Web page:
(Given the length of this excellent comment I won’t be putting it in the quote box like I usually do.)
Hi Julie.Â I have to disagree with some of what you wrote, although I agree with most of it.Â I am not under the impression that celebrities and politicians receive better care than the rest of us.Â Certainly, politicians get much better deals on their healthcare, but I don’t think that they have better access to it.Â Celebrities seem to have better access to Elvis doctors who will prescribe them anything and everything than do the rest of us, but they also seem to be more likely have some flak who will seek them out.
I suffer from a little understood, painful, but non-serious condition which requires occasional surgery, particularly because I don’t respond to traditional medication as well as most.Â I have been to three specialists for it.Â I stopped going to the first after my first surgery because he seemed to have given up on me.Â Granted, my condition lies outside of his area of specialty.Â The second specialist was probably the best in his field, no exaggeration, but he retired.Â It took a few weeks to get an appointment with the third specialist, but he’s an obgyn with many patients who have much greater time constraints than I have to deal with, what with pregnancies and all, plus, again, my condition is not serious, so waiting a few weeks is perfectly reasonable.Â Still, I was floored when I went to see him for the first time on a Friday and he told me that he could operate the next Tuesday.Â After the surgery he showed me all the pictures he took with the laparoscope so that I could understand exactly what he did and what was going on.
The surgery didn’t cure me, but that’s an ongoing issue, and it has gotten much, much better under his care, with the addition of medication, something I would not have thought possible a year ago.Â I’m just a broke kid who had student health insurance at the time of the surgery, and while I had to pay for a lot of the services out of pocket, I have to pay for a lot of things out of pocket, most of them very much worth it.Â A few thousand dollars was a very small price to pay for the amazing treatment I received.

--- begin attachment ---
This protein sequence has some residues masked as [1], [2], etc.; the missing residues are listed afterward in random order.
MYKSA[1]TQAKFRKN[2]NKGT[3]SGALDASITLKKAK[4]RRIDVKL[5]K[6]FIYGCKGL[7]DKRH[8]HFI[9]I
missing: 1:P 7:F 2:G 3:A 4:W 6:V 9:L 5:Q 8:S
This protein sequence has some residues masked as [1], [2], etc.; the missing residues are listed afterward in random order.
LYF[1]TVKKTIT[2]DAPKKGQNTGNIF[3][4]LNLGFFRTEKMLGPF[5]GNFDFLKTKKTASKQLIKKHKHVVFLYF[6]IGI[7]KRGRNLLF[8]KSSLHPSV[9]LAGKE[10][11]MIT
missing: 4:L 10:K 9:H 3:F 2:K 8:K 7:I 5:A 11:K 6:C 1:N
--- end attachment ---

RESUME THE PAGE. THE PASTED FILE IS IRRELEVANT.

I honestly believe that if I were the queen of the world I would not have received better treatment than I have over the course of the last year.Â A few thousand dollars wouldn’t be worth as much to me, but the treatment I received absolutely would.Â I’m just some broke schmo, but I’m an American, and therefore very lucky to have access to the kind of treatment I received.
My point is that I don’t think that those who are more important than myself have better access to healthcare.Â That’s the beauty of the free market system.Â I have enough faith in the medical profession to believe that they mostly see patients on an as-needed basis.Â Obama so far off when he claimed that doctors operate to make a profit.Â I would not have had to wait to see the doctor at all if that were the case, since laparoscopic surgery is more profitable than most of the stuff that obgyns do, but pregnant women face time constraints that I did not, so naturally, they went ahead of me.
Now, here’s where I agree with you 100%: if these leftist wannabe do-gooders had any idea as to the kind of damage they seek to cause through their ‘reforms,’ they would be ashamed to promote it.Â It requires a ridiculous amount of denial and faith to think that moving health care to the public sector will improve anything for anyone.Â The free market is very much an equal opportunity institution, which is why schmoes like me have access to the world’s best medical care, even if we’re living on student loans.Â (That, and I live in Indianapolis, which has more doctors and medical facilities per capita than any other city in the world — that helps.)
Do you know what happens to women with my condition in Canada?Â They live with it, which is something I can’t imagine even considering.Â I have visited many online forums to discuss this condition, which is endo, and Canadians women invariably say that they wait several months for an ultrasound, something for which I had to wait a whole day, and only because I had to go to a different facility than the student health center, which was where I started.Â You have to get an ultrasound to rule out a bunch of stuff, but endo won’t show up on one, so if nothings seems amiss on an ultrasound you usually get diagnosed with endo.Â Doctors don’t tell women in Canada any of this.Â They go several months not knowing what is wrong with them, then they have to wait several more months for surgery if they’re lucky, and if that doesn’t work (which it rarely does in the long term), they live with it.Â I think they get painkillers cheaper, so they do have that going for them.Â Basically, Canadian women with endo live the rest of their reproductive lives in pain and usually end up robbed of their fertility, until they get hysterectomies, which is a last resort in the States, and only used for very extreme cases.
And I get something that celebrities and politicians probably don’t.Â The medicine I take, which has been an absolute godsend (in addition to my two last doctors), is free!Â I get free clinic samples.Â Because I’m just some American schmo.
Basically, I disagree with your point that celebrities and politicians have better access to healthcare because I honestly don’t see how schmoes like me could have it any better.Â Sure, we could have it cheaper if there we passed tort reform or if we could purchase insurance across state lines (which sounds better in theory than I believe would work in practice, since different states have different laws and that would likely move us toward more federalism), but I don’t think it could be better.Â I have it every bit as good as Olbermann’s father.